Kellogg was punished for disrespecting quality against excessive sugar

Approximately 380,000 packets of corn flakes and other baby breakfast items are immovable (archives).


Kellogg’s, a US cereal multinational, has been punished in Mexico for failing to comply with the new labeling standards for excess sugar, salt and fat. The South American country is particularly prone to overweight and obesity.

A spokesman for the lawsuit told AFP on Tuesday that about 380,000 corn flakes and other baby breakfast staples had been “shaken” and sold for 75 points at the U.S. brand’s distribution center.

The Consumer Protection Agency said in a January 14 press release that these products do not have regulatory labels “against excess calories and added sugars”.

“We provide comprehensive, science-based nutrition information through the labels of the products we sell worldwide,” Kellogg defended himself in an “important announcement” on its portal in Mexico. “Kellogg is the first company in Mexico to incorporate nutritional guides into its products,” says Kellogg.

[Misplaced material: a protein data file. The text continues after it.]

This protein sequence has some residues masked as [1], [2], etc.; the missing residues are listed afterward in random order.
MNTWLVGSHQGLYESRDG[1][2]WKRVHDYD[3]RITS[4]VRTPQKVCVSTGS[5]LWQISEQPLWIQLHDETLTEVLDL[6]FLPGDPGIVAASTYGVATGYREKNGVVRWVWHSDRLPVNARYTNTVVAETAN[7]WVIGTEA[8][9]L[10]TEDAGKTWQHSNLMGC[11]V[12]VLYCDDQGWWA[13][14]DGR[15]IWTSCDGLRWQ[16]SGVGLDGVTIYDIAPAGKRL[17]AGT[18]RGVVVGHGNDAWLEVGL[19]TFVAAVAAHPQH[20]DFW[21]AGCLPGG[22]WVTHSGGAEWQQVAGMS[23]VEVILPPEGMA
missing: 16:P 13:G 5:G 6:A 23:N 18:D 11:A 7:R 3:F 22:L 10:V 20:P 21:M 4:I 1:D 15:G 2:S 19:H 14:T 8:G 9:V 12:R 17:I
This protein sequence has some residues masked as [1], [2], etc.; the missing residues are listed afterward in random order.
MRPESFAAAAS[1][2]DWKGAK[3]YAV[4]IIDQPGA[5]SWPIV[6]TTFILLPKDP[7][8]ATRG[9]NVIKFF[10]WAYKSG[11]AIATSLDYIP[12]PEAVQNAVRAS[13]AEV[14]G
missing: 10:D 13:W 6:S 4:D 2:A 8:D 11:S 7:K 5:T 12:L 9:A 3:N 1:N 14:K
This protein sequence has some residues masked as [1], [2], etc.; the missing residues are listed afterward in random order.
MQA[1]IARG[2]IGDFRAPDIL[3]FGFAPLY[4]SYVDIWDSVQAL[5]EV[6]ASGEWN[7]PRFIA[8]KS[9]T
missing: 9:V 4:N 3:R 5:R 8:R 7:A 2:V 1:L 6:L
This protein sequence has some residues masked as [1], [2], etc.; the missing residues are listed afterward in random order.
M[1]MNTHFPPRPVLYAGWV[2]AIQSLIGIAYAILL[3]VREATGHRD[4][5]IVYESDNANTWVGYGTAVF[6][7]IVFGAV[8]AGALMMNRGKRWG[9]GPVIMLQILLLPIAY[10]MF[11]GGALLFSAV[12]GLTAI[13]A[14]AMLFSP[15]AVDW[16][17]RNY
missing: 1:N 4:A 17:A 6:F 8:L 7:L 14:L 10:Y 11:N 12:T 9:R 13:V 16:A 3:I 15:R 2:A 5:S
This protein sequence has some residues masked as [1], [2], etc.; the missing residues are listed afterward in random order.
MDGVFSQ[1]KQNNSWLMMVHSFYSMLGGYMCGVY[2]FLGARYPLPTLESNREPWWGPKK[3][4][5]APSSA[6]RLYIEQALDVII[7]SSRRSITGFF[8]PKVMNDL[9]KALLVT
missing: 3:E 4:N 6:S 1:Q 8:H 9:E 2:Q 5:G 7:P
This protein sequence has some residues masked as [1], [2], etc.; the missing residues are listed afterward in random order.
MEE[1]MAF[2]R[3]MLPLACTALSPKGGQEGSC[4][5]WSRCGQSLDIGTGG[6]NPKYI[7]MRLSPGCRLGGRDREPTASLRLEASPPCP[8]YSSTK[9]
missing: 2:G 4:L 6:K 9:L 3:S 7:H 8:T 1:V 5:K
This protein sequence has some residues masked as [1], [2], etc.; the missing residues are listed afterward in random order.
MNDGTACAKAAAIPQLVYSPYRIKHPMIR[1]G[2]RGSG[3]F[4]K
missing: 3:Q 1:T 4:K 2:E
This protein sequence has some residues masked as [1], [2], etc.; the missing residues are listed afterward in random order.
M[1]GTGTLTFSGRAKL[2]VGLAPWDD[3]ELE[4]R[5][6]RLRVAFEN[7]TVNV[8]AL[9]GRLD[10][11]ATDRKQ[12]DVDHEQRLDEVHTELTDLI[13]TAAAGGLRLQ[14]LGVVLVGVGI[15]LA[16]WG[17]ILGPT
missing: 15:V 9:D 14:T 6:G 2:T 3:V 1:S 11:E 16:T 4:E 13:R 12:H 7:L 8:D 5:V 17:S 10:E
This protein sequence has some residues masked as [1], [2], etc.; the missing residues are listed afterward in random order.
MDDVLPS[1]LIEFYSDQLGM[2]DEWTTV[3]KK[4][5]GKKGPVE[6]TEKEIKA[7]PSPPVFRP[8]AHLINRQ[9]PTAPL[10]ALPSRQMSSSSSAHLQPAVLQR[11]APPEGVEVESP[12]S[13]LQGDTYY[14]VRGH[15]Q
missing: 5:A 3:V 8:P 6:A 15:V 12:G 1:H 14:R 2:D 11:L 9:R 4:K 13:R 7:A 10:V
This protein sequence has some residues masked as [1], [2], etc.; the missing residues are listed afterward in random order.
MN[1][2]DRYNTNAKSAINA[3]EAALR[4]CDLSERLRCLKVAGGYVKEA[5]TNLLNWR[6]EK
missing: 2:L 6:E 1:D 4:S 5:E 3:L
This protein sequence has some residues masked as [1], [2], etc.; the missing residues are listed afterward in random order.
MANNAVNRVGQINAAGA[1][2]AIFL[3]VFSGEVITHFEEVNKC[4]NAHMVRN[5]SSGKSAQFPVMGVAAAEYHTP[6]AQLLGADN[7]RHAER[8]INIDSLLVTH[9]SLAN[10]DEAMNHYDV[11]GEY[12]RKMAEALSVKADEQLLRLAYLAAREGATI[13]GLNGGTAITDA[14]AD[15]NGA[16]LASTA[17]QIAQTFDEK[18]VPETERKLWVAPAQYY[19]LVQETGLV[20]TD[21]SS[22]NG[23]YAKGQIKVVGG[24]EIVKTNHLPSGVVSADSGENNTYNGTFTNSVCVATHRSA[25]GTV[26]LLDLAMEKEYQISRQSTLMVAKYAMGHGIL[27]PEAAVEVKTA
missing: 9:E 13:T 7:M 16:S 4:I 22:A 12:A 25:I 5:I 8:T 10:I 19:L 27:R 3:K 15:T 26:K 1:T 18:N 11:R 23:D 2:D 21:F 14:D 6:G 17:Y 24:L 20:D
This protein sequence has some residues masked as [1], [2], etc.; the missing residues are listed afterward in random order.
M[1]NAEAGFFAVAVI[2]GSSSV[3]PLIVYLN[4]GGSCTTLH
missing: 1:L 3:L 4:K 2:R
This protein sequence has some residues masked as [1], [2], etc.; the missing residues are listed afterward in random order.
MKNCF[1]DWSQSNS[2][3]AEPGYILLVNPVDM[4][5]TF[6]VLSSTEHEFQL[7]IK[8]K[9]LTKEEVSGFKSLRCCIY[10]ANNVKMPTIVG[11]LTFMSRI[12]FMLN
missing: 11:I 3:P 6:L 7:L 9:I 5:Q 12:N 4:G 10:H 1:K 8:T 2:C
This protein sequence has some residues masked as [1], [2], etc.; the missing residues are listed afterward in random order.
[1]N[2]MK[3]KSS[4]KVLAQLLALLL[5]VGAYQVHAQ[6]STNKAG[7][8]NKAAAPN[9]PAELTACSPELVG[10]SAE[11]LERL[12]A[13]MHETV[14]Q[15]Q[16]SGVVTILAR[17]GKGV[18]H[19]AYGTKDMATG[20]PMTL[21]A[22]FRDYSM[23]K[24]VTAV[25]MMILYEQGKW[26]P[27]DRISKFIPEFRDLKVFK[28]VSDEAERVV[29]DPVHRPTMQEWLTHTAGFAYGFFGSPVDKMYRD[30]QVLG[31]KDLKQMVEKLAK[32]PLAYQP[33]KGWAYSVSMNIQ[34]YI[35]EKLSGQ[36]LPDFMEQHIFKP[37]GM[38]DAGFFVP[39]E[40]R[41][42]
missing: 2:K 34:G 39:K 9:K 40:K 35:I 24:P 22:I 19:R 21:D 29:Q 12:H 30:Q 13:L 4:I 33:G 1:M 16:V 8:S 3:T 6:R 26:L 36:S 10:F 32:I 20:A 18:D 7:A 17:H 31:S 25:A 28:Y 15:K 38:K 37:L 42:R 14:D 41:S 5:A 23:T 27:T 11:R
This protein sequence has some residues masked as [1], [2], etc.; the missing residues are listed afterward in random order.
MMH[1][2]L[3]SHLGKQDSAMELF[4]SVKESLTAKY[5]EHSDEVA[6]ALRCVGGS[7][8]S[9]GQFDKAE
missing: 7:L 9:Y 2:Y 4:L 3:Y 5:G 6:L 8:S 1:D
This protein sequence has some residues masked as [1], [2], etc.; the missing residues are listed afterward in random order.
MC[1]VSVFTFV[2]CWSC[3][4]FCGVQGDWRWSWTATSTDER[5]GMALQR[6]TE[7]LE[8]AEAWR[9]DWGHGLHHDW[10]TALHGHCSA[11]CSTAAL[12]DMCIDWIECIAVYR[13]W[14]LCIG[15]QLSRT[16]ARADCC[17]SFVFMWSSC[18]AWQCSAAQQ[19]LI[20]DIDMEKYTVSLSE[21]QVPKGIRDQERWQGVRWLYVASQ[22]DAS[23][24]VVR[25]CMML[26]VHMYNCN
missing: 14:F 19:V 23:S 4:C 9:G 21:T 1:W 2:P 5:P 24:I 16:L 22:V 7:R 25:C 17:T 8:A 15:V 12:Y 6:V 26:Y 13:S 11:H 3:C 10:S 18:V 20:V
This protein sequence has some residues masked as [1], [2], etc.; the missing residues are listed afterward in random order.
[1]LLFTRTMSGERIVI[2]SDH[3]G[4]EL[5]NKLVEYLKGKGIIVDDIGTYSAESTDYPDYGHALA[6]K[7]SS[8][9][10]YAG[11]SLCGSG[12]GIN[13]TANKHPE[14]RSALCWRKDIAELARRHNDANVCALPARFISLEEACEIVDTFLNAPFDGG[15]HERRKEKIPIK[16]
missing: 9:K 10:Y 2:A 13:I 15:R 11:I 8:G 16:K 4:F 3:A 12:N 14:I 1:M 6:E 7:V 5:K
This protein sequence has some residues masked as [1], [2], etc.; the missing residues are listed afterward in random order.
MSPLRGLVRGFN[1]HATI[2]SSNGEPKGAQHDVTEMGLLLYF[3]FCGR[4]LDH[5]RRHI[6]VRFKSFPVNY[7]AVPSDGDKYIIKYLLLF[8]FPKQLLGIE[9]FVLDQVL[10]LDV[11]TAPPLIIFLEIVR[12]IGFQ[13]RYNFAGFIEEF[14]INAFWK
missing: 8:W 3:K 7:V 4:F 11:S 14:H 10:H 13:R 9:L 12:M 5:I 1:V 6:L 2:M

Soup cans are already fitted

From October 2020, food companies will need a new standard to warn consumers against excess sugar, salt and fat in their products. Drawing on packaging packages to protect children is also prohibited.

Results: In supermarkets, most food items – Mexican or imported – are offered for sale with the key black and white stamps on their packaging. These labels warn against “excess sugar”, “sodium (salt)” or “saturated fat”. Some products have all three brands.

According to the government, “70% of Mexicans and almost a third of them are obese” and officials are trying to tackle overweight problems. Authorities had already kept the cans of instant soup immobile for similar reasons last October.


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